Lifting Light Weights Is Just As Good At Building Muscle As Heavy Weights

If you're new to exercising, the thought of sitting underneath a 50kg barbell is probably pretty terrifying. However, if you can't lift heavy weights, or they just scare you a little bit, research published in the Journal of Applied Physiology suggests that lighter weights can have the same muscle-building effect, provided you do more reps.

Photo by Free Stock Images.

Resistance training and muscle-building exercises are intimidating to anyone starting to exercise, and subsequently a lot of people stay away from it because they can't imagine lifting the heavy weights. This research suggests that lifting small weights -- even as low as 30 per cent of your maximum -- can have nearly the same benefit as heavy loads. This is great news for people who shy away from muscle-building resistance training, because it means that small, less intimidating weights lifted with enough repetitions (three sets of 25-30 reps) have the same positive health effects as heavy ones. Combine this with a few of the most common exercise myths, and hitting the gym shouldn't be intimidating at all.

Light Weights Are Just as Good for Building Muscle, Getting Stronger, Research Finds [ScienceDaily]


Comments

    But the heavy ones are so much more fun.

      And time efficient.

        Correct Rossco - most people don't have the time to do the low weight/high rep workout

    ...and the chicks are more impressed.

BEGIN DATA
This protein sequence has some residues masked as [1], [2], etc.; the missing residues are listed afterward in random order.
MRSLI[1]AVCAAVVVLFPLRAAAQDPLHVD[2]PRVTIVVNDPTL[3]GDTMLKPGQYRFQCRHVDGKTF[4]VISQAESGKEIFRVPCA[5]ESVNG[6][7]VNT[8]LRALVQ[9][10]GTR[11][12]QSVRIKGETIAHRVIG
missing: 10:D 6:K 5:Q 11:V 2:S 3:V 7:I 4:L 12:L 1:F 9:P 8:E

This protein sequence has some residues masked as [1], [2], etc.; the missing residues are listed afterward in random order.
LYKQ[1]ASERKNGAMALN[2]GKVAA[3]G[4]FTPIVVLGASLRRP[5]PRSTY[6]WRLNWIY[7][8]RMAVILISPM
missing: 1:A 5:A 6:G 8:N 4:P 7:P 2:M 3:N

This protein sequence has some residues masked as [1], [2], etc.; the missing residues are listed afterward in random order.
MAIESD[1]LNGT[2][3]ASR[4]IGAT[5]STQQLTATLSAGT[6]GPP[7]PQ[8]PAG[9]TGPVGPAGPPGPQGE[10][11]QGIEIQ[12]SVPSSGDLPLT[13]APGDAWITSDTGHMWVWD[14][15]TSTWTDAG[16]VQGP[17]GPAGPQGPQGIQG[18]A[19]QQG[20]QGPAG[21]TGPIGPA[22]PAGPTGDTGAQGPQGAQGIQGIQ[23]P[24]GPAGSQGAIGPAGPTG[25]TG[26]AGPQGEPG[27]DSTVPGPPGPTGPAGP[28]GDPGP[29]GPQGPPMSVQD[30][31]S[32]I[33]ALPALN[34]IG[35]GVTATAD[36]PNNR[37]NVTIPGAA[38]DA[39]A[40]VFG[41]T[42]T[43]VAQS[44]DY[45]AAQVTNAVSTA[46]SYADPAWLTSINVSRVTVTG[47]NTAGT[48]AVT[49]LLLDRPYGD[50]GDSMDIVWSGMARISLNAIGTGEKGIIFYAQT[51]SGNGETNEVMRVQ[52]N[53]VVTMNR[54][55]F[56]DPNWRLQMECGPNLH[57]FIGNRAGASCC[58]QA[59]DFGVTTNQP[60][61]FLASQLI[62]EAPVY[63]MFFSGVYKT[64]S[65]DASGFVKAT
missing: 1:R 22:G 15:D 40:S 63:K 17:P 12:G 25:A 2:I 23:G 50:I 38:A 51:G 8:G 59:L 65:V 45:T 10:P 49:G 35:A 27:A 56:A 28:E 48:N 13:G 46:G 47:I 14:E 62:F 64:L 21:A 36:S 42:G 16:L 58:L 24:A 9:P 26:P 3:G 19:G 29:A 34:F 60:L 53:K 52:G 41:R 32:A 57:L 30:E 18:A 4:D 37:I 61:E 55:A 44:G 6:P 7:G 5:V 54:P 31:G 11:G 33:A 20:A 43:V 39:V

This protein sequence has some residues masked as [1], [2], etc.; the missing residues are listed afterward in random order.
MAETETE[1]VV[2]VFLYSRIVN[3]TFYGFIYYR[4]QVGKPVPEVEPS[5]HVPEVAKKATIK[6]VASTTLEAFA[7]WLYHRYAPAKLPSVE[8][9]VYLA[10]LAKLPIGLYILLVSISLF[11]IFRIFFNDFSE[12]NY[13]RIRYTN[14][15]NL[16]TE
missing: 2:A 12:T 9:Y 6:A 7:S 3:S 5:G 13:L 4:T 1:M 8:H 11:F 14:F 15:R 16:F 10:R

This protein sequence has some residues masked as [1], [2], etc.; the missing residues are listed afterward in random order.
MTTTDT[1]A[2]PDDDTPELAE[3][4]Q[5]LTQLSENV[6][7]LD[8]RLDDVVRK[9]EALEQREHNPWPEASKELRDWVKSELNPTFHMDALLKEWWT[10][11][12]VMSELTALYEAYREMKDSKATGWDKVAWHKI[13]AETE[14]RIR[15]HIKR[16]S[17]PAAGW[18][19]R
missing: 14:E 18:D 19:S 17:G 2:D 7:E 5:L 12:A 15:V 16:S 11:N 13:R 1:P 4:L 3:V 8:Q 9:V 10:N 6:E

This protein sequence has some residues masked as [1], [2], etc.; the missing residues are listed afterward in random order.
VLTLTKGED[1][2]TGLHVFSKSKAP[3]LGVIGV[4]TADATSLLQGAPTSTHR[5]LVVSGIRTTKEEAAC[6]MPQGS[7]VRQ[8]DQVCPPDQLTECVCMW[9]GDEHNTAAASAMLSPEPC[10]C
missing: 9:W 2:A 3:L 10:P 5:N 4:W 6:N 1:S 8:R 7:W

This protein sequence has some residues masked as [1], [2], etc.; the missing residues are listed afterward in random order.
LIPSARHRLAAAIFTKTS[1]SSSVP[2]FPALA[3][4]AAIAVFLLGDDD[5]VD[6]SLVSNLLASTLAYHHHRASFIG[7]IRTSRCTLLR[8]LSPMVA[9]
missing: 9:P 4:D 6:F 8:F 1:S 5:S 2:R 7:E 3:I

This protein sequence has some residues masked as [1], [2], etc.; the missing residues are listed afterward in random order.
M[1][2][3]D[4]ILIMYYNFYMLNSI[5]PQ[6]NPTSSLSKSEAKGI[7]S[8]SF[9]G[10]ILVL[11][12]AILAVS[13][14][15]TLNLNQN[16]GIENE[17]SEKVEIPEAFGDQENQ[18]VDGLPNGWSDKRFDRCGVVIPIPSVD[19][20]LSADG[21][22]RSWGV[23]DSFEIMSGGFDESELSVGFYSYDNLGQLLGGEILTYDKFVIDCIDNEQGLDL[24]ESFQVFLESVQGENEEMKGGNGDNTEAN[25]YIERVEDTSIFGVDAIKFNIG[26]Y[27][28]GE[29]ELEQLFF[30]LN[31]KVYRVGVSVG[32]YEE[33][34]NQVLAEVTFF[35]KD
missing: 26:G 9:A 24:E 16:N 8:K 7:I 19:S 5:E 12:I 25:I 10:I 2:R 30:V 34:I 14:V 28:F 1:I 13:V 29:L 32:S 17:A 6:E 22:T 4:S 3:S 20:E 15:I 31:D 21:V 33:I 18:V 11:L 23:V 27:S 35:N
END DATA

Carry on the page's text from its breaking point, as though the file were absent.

Grunt as well while you lift... For extra effect, get a guy to spot you while yelling out loud "It's all you bro!".

    This has been proven to cause a different type of muscle fatigue and rebuild, and does not get close to the results of lifting large weights at lower reps (see Stronglifts, Rippetoe 5x5 etc).

    If you want to get big, you gotta lift big.

    Cue backyard 'fitness trainers' trying to prove me wrong.

    This has been proven to cause a different type of muscle fatigue and rebuild, and does not get close to the results of lifting large weights at lower reps (see Stronglifts, Rippetoe 5x5 etc).

    If you want to get big, you gotta lift big.

    Cue backyard 'fitness trainers' trying to prove me wrong.

      I think it might be to get Strong, you have to lift heavy...at least that is what I took away from SS, Stronglifts). The actual muscle size is the concern of body builders (along with vascularity, all-body waxing and over using the words "bro", "brah", "mirin" and ironically "nohomo").

        Yup, fryie is completely correct, tension (ie. heavy weights) is a much more important stimulus to strength and mass gains than fatigue. I'm getting a bit frustrated with lifehacker...... as of late there seems to be quite a lot of rubbish concerning diet, nutrition and exercise clogging up my feed. If I wanted to hear about contrarian 'secrets' regarding these topics I'd grab whatever magazine in the supermarket that has a story on 5 minute abs or an incredible detox diet or whatever baloney shortcut is getting peoples attention that week. Seriously LH, lift your game! You're not a health and fitness blog, and generally get everything wrong when you try to cover it, just give it a rest! Or atleast try to find a staffer that has a clue about these topics. Then again, those magazines at the supermarket do seem to be popular, so perhaps you know your audience and regurgitating incorrect nonsense is the order of the day. Carry on.

    Yeah buddy .... light weight !!!!!!!!

    30% of your max for 25-30 reps?!? Holy Moly, what a break through!!

    Imagine if you were REALLY scared of heavy weights, you could go 5% of your max for 150-200 reps!!

      I lift 0% of my max all day every day, and I'm huge.

      ...Well fat. But still huge.

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